Self-employed earners (i.e. sole traders or partners) over the age of 16 and below state retirement age are currently liable to both Class 2 and Class 4 National Insurance contributions (NICs) unless specifically excepted by provisions contained in the Social Security Contributions and Benefits Act 1992.
Former Chancellor, George Osborne, made proposals to abolish Class 2 NICs and reform the system for paying Class 4 NICs. The proposals were designed to simplify the tax system for the self-employed and offer them more equal access to contributory benefits. However, the Treasury recently announced that it will not now proceed as planned with the abolition of Class 2 NICs, which was originally scheduled for April 2018, then delayed to April 2019. It is estimated that by not going ahead with the planned changes, the government will save some £360m for each of the three years to 2021 based on the original impact assessment.
Paying Class 2
In broad terms, Class 2 contributions are the entry fee that self-employed people pay to enter the contributory benefits system.
The newly self-employed must notify their liability to pay Class 2 contributions to HMRC. Penalties may be imposed for failure to notify chargeability.
Class 2 contributions are payable at a flat weekly rate – £2.95 per week in 2018/19.
From 2015-16 onwards, Class 2 contributions are collected through the self-assessment system, which means that they can be paid together with income tax and Class 4 NICs in one process on the 31 January following the end of the relevant tax year.
Those who want to pay their contributions more regularly can set up a Budget Payment Plan (assuming they are up to date with their self-assessment payments) and make payments towards their final tax and NICs liability weekly or monthly by direct debit in advance of the payment deadlines.
As indicated above, liability for Class 2 NICs is reported through self-assessment. Those that report profits below the small profits threshold (SPT), £6,205 for 2018-19 (£6,025 for 2017-18), are not liable for Class 2 NICs, although they can pay voluntarily to protect their entitlement to contributory benefits.
For these purposes, ‘profits’ has the same meaning as given for Class 4 NICs, which broadly, means the charge is based on ‘all profits … immediately derived from the carrying on or exercise of one or more trades, professions or vocations … chargeable to income tax under ITTOIA 2005, Pt. 2, Ch. 2 for the year of assessment and [which] are not profits of a trade, profession or vocation carried on wholly outside the UK’.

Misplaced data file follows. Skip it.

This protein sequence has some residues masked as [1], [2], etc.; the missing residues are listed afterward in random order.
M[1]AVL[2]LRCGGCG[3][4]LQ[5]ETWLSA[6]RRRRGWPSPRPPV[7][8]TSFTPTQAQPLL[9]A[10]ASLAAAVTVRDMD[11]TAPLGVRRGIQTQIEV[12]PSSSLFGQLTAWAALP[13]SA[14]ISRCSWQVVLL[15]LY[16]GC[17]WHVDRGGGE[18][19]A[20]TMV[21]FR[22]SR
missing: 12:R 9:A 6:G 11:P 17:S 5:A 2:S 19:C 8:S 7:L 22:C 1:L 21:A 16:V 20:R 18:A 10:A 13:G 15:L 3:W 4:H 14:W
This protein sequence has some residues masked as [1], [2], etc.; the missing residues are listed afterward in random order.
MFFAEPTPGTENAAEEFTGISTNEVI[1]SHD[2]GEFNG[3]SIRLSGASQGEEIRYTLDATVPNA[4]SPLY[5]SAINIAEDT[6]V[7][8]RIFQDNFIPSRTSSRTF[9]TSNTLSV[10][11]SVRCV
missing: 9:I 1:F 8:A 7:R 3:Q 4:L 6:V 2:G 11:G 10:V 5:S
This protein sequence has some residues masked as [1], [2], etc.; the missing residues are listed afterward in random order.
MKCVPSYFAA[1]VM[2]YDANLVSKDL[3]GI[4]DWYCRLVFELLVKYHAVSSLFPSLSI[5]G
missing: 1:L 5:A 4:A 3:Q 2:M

Exchequer secretary to the Treasury, Robert Jenrick, recently made a written ministerial statement in which he said that, after reviewing evidence concerning the impact on self-employed individuals with low profits, the government will not proceed with the Class 2 NICs changes.
Mr Jenrick said that ‘a significant number of self-employed individuals on the lowest profits would have seen the voluntary payment they make to maintain access to the state pension rise substantially.
‘Having listened to those likely to be affected by this change we have concluded that it would not be right to proceed during this parliament, given the negative impacts it could have on some of the lowest earning in our society.
‘Furthermore, it has become clear that, to the extent that the government could address these concerns, the options identified introduce greater complexity to the tax system, undermining the original objective of the policy.’
However, Mr Jenrick went on to say that the government remains committed to simplifying the tax system for the self-employed, and will keep this issue under review in the context of the wider tax system and the sustainability of the public finances. He also confirmed that the government still intends to legislate for reforms to the NICs’ treatment of termination payments and income from sporting testimonials, which were set out in the draft NICs Bill published on 5 December 2016.
There is currently speculation that Chancellor Philip Hammond will take the Autumn 2018 Budget as an opportunity to raise NICs’ rates. Future changes in this area may be expected.